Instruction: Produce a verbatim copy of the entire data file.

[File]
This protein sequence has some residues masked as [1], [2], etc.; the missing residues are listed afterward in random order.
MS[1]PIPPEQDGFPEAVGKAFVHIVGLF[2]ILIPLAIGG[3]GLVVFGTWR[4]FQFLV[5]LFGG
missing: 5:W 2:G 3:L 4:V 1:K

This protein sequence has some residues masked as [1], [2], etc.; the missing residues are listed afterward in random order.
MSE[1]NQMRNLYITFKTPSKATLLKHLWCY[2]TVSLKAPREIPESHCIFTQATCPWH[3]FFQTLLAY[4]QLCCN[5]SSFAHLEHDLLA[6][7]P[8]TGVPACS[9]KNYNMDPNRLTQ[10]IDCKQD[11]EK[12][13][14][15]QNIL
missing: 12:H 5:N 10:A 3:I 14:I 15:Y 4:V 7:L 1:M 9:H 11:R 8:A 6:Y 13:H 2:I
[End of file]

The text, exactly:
This protein sequence has some residues masked as [1], [2], etc.; the missing residues are listed afterward in random order.
MS[1]PIPPEQDGFPEAVGKAFVHIVGLF[2]ILIPLAIGG[3]GLVVFGTWR[4]FQFLV[5]LFGG
missing: 5:W 2:G 3:L 4:V 1:K

This protein sequence has some residues masked as [1], [2], etc.; the missing residues are listed afterward in random order.
MSE[1]NQMRNLYITFKTPSKATLLKHLWCY[2]TVSLKAPREIPESHCIFTQATCPWH[3]FFQTLLAY[4]QLCCN[5]SSFAHLEHDLLA[6][7]P[8]TGVPACS[9]KNYNMDPNRLTQ[10]IDCKQD[11]EK[12][13][14][15]QNIL
missing: 12:H 5:N 10:A 3:I 14:I 15:Y 4:V 7:L 1:M 9:H 11:R 8:A 6:Y 13:H 2:I